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The Daily Wildcat

The Daily Wildcat

 

    Race still our most polarizing issue

    The recent news about AIG handing out millions in taxpayer dollars has been anything but good news for the Washington elite. Revelations that key government officials knew months beforehand have only turned the fire into an inferno. While everyone on Capitol Hill runs for cover, one man has received more than he could have asked for.

    If not for the continued chaos of the financial meltdown, newly appointed Attorney General Eric Holder Jr. would have been subject to countless attacks, but his political salvation is part of America’s social procrastination. Two weeks ago, Holder made comments that drew an initial outcry, but have since flown under the radar. Referring to America’s approach to matters of race, Holder claimed we are a “”nation of cowards.”” Instead of rebuking Holder’s claim, President Barack Obama said that he “”would have used different language.”” This in itself displays the essence of Holder’s premise. The problem is not what Holder meant, it’s how he said it.

    Yet, for how many have passionately responded, the reactions have been consistent with Holder’s claim. The cowardice toward race manifests itself in two polarized ways: an oversensitive reactionary mechanism or a sense of superficial, dismissive progress. The former is exhibited by many who consider themselves liberal or left-of-center. This tendency includes claims of racism in popular media, often focused on supposed Freudian slips or implicit messages of discrimination. The latter can be attributed to conservative pundits who have caricatured Obama as a celebrity and token civil rights achievement.

    Last month, the New York Post published a cartoon depicting a chimpanzee being shot by police, while one of them says, “”They’ll have to find someone else to write the next stimulus bill.””

    This cartoon caused an uproar from countless groups and individuals, including the Rev. Al Sharpton, claiming that this racist cartoon depicts Obama as a chimpanzee. For those uninformed, a pet chimpanzee recently went on a rampage, ending with a police shootout. Like many others who had knowledge of this incident before viewing the cartoon, I immediately recognized the cartoon as a combination of two utterly separate news stories molded into a single commentary.

    However, there remains a large section of people who adamantly identify this cartoon as a racist depiction of President Obama. Never mind the fact that the stimulus bill required countless advisers and legislators to author it; any drawing of a chimpanzee must be a racial Freudian slip. The notion that any potential reference to race, no matter how drawn out, is jumped upon illustrates our oversensitive cowardice. Instead of analyzing the reasons we immediately cry “”racism.”” An out-of-control chimpanzee is a reasonable metaphor for a Congress that many think are on an unprecedented, out-of-control spending rampage.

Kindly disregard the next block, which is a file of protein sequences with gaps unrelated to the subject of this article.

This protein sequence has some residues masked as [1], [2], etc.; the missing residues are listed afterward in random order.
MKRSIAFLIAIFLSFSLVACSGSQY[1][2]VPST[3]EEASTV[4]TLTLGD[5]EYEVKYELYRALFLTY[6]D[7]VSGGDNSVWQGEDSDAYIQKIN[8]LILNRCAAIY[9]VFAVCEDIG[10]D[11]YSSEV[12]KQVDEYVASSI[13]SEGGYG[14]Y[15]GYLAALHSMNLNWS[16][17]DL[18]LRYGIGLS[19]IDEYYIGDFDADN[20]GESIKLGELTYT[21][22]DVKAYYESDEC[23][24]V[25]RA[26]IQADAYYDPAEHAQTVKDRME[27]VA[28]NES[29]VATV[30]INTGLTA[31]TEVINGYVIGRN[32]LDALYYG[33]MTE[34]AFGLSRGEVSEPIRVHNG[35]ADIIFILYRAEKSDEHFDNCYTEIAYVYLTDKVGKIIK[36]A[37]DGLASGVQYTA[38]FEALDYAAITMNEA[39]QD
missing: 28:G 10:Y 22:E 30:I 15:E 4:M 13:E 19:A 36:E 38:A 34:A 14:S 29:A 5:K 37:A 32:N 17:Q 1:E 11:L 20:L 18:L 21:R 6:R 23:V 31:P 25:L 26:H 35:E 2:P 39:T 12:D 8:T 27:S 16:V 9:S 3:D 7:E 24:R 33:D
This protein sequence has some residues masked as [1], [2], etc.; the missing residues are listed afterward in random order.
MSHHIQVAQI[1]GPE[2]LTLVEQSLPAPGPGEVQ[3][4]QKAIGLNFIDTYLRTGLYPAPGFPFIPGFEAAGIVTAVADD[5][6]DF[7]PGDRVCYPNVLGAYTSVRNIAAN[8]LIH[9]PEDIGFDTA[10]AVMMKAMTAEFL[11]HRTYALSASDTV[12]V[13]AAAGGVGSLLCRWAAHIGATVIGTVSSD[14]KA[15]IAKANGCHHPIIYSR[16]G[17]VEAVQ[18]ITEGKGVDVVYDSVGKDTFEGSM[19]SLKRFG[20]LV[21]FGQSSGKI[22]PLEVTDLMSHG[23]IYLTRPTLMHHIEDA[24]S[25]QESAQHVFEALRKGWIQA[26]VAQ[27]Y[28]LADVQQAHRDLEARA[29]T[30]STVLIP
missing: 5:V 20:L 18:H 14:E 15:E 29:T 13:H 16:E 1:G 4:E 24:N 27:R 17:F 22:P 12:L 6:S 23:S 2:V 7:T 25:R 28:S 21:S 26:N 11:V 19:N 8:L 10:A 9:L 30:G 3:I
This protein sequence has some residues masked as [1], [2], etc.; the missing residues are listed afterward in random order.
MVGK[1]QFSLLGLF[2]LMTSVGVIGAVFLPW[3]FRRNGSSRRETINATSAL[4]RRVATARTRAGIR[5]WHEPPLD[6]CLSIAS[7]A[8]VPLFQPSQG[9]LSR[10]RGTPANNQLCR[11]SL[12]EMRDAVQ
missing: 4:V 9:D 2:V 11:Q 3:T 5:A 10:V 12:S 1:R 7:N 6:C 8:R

On the opposite end of spectrum, many conservative pundits have pounced on Holder’s statement and dismissed the supposed lack of racial progress. Instead of cowardice, these individuals have shown a willingness to discuss issues of race, while using superficial and illogical evidence. Steven Tawney, a writer for the American Pundit blog, apparently doesn’t understand what all the fuss is about: “”Our attorney general is black, both major parties are led by black men, the president is black.”” I’m glad that the American struggles with race have been aided by the ascension of several black men to powerful positions. Yes, having a black president is historic, but one man’s unparalleled achievement does not counterbalance centuries of slavery, oppression and racism.

    Ron Christie, one-time policy adviser to George W. Bush, condemned Holder’s raising of race issues as “”wrong and very insulting.”” Just like explaining the birds and the bees to a young child, I guess talking about race can always wait until tomorrow. Instead of tiptoeing around sensitive subjects like parents do with children, our leaders need to show the respect that adults deserve. Those unwilling to face controversy or their own subconscious prejudices have every right to avoid the discussion, but the objections of the few should not hinder the progress of masses who hope to confront race head on.

    The myriad of responses from both sides has illustrated just what Holder claimed. We have not prepared ourselves properly for racial discourse in mainstream media. President Obama’s election has wrongfully convinced countless numbers that our racial divide is fading away, leaving many satisfied with where we are. While there has clearly been progress, we are still at the base of the mountain and we need to start climbing soon.

    Daniel Sotelo is a political science junior. He can be reached at letters@wildcat.arizona.edu.

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